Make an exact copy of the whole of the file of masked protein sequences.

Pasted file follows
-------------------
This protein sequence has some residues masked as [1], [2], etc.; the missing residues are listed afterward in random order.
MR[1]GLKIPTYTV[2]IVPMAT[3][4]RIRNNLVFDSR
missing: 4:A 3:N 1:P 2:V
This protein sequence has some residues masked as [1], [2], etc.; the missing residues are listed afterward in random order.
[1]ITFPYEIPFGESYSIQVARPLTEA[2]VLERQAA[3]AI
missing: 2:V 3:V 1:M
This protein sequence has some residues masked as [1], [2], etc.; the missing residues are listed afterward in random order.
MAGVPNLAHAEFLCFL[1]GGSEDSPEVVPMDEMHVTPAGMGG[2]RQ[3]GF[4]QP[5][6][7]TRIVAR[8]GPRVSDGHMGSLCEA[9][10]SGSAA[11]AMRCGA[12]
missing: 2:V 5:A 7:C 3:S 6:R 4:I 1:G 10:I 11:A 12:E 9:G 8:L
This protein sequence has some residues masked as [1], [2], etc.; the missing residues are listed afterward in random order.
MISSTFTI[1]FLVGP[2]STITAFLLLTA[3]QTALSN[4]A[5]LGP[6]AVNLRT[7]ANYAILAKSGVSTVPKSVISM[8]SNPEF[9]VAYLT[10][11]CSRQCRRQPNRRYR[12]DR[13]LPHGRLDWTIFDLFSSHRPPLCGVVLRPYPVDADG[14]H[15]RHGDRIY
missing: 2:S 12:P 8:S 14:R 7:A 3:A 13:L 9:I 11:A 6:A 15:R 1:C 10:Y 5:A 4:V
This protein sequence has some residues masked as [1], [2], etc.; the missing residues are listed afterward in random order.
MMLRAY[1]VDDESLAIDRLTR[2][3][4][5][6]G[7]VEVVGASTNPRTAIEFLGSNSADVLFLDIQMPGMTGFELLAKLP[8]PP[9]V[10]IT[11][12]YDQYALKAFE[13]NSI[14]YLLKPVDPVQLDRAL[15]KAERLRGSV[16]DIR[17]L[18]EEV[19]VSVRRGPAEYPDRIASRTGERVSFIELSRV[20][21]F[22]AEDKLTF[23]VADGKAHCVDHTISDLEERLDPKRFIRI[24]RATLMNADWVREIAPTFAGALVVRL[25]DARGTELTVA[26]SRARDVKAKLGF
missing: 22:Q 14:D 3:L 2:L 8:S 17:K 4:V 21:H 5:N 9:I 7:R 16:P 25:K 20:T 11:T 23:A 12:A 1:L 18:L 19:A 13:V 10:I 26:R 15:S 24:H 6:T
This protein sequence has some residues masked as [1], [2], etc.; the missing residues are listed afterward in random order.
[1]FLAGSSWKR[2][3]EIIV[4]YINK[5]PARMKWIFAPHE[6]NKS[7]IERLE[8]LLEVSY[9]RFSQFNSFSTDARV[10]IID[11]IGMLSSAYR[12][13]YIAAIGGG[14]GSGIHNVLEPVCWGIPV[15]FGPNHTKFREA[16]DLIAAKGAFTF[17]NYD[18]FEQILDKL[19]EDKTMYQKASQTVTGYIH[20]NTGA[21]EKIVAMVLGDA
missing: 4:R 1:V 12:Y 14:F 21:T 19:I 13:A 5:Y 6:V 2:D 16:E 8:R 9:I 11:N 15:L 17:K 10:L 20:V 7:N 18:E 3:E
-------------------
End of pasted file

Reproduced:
This protein sequence has some residues masked as [1], [2], etc.; the missing residues are listed afterward in random order.
MR[1]GLKIPTYTV[2]IVPMAT[3][4]RIRNNLVFDSR
missing: 4:A 3:N 1:P 2:V
This protein sequence has some residues masked as [1], [2], etc.; the missing residues are listed afterward in random order.
[1]ITFPYEIPFGESYSIQVARPLTEA[2]VLERQAA[3]AI
missing: 2:V 3:V 1:M
This protein sequence has some residues masked as [1], [2], etc.; the missing residues are listed afterward in random order.
MAGVPNLAHAEFLCFL[1]GGSEDSPEVVPMDEMHVTPAGMGG[2]RQ[3]GF[4]QP[5][6][7]TRIVAR[8]GPRVSDGHMGSLCEA[9][10]SGSAA[11]AMRCGA[12]
missing: 2:V 5:A 7:C 3:S 6:R 4:I 1:G 10:I 11:A 12:E 9:G 8:L
This protein sequence has some residues masked as [1], [2], etc.; the missing residues are listed afterward in random order.
MISSTFTI[1]FLVGP[2]STITAFLLLTA[3]QTALSN[4]A[5]LGP[6]AVNLRT[7]ANYAILAKSGVSTVPKSVISM[8]SNPEF[9]VAYLT[10][11]CSRQCRRQPNRRYR[12]DR[13]LPHGRLDWTIFDLFSSHRPPLCGVVLRPYPVDADG[14]H[15]RHGDRIY
missing: 2:S 12:P 8:S 14:R 7:A 3:A 13:L 9:I 11:A 6:A 15:R 1:C 10:Y 5:A 4:V
This protein sequence has some residues masked as [1], [2], etc.; the missing residues are listed afterward in random order.
MMLRAY[1]VDDESLAIDRLTR[2][3][4][5][6]G[7]VEVVGASTNPRTAIEFLGSNSADVLFLDIQMPGMTGFELLAKLP[8]PP[9]V[10]IT[11][12]YDQYALKAFE[13]NSI[14]YLLKPVDPVQLDRAL[15]KAERLRGSV[16]DIR[17]L[18]EEV[19]VSVRRGPAEYPDRIASRTGERVSFIELSRV[20][21]F[22]AEDKLTF[23]VADGKAHCVDHTISDLEERLDPKRFIRI[24]RATLMNADWVREIAPTFAGALVVRL[25]DARGTELTVA[26]SRARDVKAKLGF
missing: 22:Q 14:D 3:L 2:L 8:S 17:K 4:V 21:H 5:N 9:I 7:R 16:P 25:K 20:T 11:T 23:A 12:A 1:L 18:L 19:A 13:V 10:I 26:R 15:S 24:H 6:T
This protein sequence has some residues masked as [1], [2], etc.; the missing residues are listed afterward in random order.
[1]FLAGSSWKR[2][3]EIIV[4]YINK[5]PARMKWIFAPHE[6]NKS[7]IERLE[8]LLEVSY[9]RFSQFNSFSTDARV[10]IID[11]IGMLSSAYR[12][13]YIAAIGGG[14]GSGIHNVLEPVCWGIPV[15]FGPNHTKFREA[16]DLIAAKGAFTF[17]NYD[18]FEQILDKL[19]EDKTMYQKASQTVTGYIH[20]NTGA[21]EKIVAMVLGDA
missing: 4:R 1:V 12:Y 14:F 21:T 19:I 13:A 5:Y 6:V 2:D 16:E 8:R 9:I 11:N 15:L 17:K 10:L 20:V 7:N 18:E 3:E